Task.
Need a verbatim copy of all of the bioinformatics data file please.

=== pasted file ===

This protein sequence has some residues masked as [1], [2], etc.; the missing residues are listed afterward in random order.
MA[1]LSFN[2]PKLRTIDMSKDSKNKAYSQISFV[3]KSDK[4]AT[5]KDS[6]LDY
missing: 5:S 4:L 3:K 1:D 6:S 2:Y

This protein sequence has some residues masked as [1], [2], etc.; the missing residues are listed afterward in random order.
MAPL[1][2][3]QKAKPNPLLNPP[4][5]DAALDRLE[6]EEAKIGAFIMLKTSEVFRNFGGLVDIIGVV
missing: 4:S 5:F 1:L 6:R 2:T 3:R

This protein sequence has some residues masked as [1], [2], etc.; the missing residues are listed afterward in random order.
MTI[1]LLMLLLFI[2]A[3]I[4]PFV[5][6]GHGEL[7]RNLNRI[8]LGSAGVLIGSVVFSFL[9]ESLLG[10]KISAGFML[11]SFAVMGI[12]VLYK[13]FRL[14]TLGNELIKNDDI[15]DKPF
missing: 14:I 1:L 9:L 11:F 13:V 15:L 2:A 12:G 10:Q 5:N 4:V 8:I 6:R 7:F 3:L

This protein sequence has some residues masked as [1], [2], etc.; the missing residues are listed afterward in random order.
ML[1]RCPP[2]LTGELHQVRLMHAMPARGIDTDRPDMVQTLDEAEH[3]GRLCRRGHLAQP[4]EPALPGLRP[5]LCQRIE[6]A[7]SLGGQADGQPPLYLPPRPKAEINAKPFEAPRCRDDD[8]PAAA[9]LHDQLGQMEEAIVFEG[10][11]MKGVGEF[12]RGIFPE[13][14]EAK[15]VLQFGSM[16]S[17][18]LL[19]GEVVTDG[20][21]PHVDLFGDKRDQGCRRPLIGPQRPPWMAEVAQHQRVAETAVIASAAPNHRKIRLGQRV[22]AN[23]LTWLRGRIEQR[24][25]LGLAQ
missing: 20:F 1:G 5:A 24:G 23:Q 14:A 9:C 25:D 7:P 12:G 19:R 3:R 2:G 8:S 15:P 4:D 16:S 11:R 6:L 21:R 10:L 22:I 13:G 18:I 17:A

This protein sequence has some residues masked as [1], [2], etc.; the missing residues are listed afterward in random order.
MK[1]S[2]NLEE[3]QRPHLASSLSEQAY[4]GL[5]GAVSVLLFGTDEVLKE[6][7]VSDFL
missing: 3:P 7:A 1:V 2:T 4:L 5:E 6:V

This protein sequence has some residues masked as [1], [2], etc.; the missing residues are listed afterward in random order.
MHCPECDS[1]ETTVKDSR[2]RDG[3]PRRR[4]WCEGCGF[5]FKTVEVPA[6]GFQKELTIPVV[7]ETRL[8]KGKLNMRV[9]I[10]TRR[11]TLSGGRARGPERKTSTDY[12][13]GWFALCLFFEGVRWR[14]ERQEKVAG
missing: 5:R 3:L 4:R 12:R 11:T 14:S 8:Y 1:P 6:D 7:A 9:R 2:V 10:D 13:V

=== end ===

This protein sequence has some residues masked as [1], [2], etc.; the missing residues are listed afterward in random order.
MA[1]LSFN[2]PKLRTIDMSKDSKNKAYSQISFV[3]KSDK[4]AT[5]KDS[6]LDY
missing: 5:S 4:L 3:K 1:D 6:S 2:Y

This protein sequence has some residues masked as [1], [2], etc.; the missing residues are listed afterward in random order.
MAPL[1][2][3]QKAKPNPLLNPP[4][5]DAALDRLE[6]EEAKIGAFIMLKTSEVFRNFGGLVDIIGVV
missing: 4:S 5:F 1:L 6:R 2:T 3:R

This protein sequence has some residues masked as [1], [2], etc.; the missing residues are listed afterward in random order.
MTI[1]LLMLLLFI[2]A[3]I[4]PFV[5][6]GHGEL[7]RNLNRI[8]LGSAGVLIGSVVFSFL[9]ESLLG[10]KISAGFML[11]SFAVMGI[12]VLYK[13]FRL[14]TLGNELIKNDDI[15]DKPF
missing: 14:I 1:L 9:L 11:F 13:V 15:L 2:A 12:G 10:Q 5:N 4:V 8:I 6:R 7:F 3:L

This protein sequence has some residues masked as [1], [2], etc.; the missing residues are listed afterward in random order.
ML[1]RCPP[2]LTGELHQVRLMHAMPARGIDTDRPDMVQTLDEAEH[3]GRLCRRGHLAQP[4]EPALPGLRP[5]LCQRIE[6]A[7]SLGGQADGQPPLYLPPRPKAEINAKPFEAPRCRDDD[8]PAAA[9]LHDQLGQMEEAIVFEG[10][11]MKGVGEF[12]RGIFPE[13][14]EAK[15]VLQFGSM[16]S[17][18]LL[19]GEVVTDG[20][21]PHVDLFGDKRDQGCRRPLIGPQRPPWMAEVAQHQRVAETAVIASAAPNHRKIRLGQRV[22]AN[23]LTWLRGRIEQR[24][25]LGLAQ
missing: 20:F 1:G 5:A 24:G 23:Q 14:A 9:C 25:D 7:P 12:G 19:R 3:R 2:G 8:S 15:P 4:D 16:S 11:R 6:L 21:R 10:L 22:I 13:G 18:I 17:A

This protein sequence has some residues masked as [1], [2], etc.; the missing residues are listed afterward in random order.
MK[1]S[2]NLEE[3]QRPHLASSLSEQAY[4]GL[5]GAVSVLLFGTDEVLKE[6][7]VSDFL
missing: 3:P 7:A 1:V 2:T 4:L 5:E 6:V

This protein sequence has some residues masked as [1], [2], etc.; the missing residues are listed afterward in random order.
MHCPECDS[1]ETTVKDSR[2]RDG[3]PRRR[4]WCEGCGF[5]FKTVEVPA[6]GFQKELTIPVV[7]ETRL[8]KGKLNMRV[9]I[10]TRR[11]TLSGGRARGPERKTSTDY[12][13]GWFALCLFFEGVRWR[14]ERQEKVAG
missing: 5:R 3:L 4:R 12:R 11:T 14:S 8:Y 1:P 6:D 7:A 9:R 2:V 10:D 13:V